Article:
Notable third-party data breaches to learn from for 2022
2021 was a record-breaking year for cybersecurity incidents, exacerbated by the rise of remote work and the myriad third-party risks that come with it.
2021 saw some of the most damaging data breaches in the history of information technology. Though cyberthreats have been rising for years, the pandemic introduced further challenges, many of which have been directly connected to the dramatic rise of remote work.
Although insider threat remains a serious problem for many organizations, many of the biggest threats of recent times are rooted in vulnerabilities in increasingly complex supply chains and other external threats.
These third-party risks continue to evolve and grow as organizations struggle to adapt to the long-term changes whose introduction has been accelerated by the pandemic. Chief among these changes is the normalization of distributed work, which is undoubtedly here to stay.
Mitigating third-party risk has never been harder, as we have learned from some of the biggest incidents of the past year. Here are some of the most noteworthy third-party security breaches from last year, and what we can learn from them.
Accellion develops security software products used by more than 3,000 organizations around the world. Yet despite their industry, they suffered a series of severe data breaches beginning from the end of 2020 through early 2021.
The data breach occurred due to a vulnerability in their File Transfer Appliance (FTA), a legacy file sharing service, which was already 20 years old at the time. The attack itself was attributed to FIN11, an infamous advanced persistent threat (APT) actor based in Russia.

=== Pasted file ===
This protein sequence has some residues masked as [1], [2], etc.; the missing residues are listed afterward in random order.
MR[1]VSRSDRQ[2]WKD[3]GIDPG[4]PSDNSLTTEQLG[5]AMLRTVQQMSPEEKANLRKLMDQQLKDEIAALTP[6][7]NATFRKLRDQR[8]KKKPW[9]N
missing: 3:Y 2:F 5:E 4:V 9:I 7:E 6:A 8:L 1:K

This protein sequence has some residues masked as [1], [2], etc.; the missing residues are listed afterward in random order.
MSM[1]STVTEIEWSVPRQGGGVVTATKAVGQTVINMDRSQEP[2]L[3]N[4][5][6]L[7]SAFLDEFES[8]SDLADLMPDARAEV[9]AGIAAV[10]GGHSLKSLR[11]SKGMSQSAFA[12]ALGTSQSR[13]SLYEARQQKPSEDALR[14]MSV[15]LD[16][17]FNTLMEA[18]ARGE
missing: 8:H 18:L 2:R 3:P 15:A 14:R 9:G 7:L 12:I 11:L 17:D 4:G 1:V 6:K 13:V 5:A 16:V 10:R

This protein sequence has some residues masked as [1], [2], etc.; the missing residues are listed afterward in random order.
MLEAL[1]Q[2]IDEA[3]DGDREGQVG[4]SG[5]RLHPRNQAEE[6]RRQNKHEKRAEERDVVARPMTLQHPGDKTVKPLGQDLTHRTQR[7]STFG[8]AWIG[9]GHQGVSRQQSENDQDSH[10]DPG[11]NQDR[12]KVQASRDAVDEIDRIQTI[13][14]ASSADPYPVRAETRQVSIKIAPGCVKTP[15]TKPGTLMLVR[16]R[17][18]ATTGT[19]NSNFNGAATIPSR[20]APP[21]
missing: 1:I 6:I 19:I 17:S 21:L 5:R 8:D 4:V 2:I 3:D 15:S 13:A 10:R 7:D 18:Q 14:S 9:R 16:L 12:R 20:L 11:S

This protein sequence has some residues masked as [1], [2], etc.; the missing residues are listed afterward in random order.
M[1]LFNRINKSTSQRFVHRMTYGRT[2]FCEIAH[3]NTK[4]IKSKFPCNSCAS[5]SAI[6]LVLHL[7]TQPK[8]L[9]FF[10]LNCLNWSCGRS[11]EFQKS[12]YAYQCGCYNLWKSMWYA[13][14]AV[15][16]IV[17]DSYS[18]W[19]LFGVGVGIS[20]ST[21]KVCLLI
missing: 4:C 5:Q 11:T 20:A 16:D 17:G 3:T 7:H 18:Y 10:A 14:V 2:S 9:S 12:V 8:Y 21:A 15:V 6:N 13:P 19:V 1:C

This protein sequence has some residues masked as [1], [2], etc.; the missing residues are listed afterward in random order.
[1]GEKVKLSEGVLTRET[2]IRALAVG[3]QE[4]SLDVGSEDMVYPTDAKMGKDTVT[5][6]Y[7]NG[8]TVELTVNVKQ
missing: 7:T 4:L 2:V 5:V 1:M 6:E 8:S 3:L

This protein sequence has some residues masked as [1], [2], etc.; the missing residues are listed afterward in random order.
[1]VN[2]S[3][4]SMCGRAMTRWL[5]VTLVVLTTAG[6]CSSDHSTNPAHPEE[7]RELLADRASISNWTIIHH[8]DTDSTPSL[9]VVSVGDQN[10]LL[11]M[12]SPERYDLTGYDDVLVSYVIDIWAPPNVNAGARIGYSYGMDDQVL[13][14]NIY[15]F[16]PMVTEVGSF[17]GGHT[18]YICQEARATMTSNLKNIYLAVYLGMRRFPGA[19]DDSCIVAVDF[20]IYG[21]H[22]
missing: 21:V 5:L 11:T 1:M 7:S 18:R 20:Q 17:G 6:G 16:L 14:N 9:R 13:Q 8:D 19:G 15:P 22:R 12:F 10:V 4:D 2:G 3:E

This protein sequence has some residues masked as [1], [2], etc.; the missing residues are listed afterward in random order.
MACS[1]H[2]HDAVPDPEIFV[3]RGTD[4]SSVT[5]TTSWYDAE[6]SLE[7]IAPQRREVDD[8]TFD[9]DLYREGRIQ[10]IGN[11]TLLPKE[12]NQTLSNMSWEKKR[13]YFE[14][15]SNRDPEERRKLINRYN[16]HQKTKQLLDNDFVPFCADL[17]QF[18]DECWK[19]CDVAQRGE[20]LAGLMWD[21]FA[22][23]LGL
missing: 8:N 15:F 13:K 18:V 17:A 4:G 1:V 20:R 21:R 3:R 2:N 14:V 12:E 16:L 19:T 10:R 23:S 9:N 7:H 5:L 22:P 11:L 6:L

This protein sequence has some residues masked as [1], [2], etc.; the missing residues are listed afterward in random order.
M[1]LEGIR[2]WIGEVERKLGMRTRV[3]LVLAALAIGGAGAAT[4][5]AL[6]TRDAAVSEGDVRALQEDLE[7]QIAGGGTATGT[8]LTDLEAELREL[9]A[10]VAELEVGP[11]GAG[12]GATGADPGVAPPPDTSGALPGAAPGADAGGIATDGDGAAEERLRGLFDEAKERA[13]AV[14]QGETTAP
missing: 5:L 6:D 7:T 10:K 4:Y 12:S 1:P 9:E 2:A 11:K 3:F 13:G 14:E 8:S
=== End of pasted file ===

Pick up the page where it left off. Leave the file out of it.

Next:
Click Studios is an Australian developer of enterprise password management software. Many security experts agree that using password managers offers a good balance of security and usability by giving passwords an extra layer of protection. On the other hand, if the password manager itself is hacked, attackers may potentially be able to access all of an individual’s login credentials.
The incident occurred when attackers were able to exploit the application update mechanism to install malware on victims’ computers which could, in turn, expose any passwords stored in the password manager. Although Click Studios was fairly quick to respond with a critical hotfix, the software was still vulnerable for 28 hours.
Many people do not think of password managers as third-party suppliers, but the truth is, like any other software, they are part of the broader supply chain. After all, any passwords or other credentials stored in such a service are ultimately under the protection of a third-party vendor which, just like any other organization, may also be targeted in an attack.
Kaseya provides management software for IT teams and managed services providers (MSPs) making it an integral part of the supply chain for thousands of organizations. In July 2021, they suffered a ransomware attack at the hands of the ransomware-as-a-service (RaaS) syndicate REvil, based in Russia.
The attack exploited a vulnerability in Kaseya’s remote monitoring and management software VSA, used by MSPs to monitor availability and integrity across their service portfolios. REvil exploited the vulnerability to install a fake update, which was actually ransomware. While no sensitive data was exfiltrated during the attack, numerous on-premises and cloud servers had to be shut down as a precaution, ultimately resulting in costly downtime for as many as 1,500 companies worldwide. The gang demanded $70 million worth of Bitcoins from those infected by the ransomware, though most still had recent backups and did not end up paying.
Since most smaller businesses depend on MSPs to provide and manage their IT services, Kaseya is actually a fourth-party supplier to many end users. Although REvil has since been eradicated, the attack highlights the need to carefully evaluate security across all downstream supply chain partners as well.
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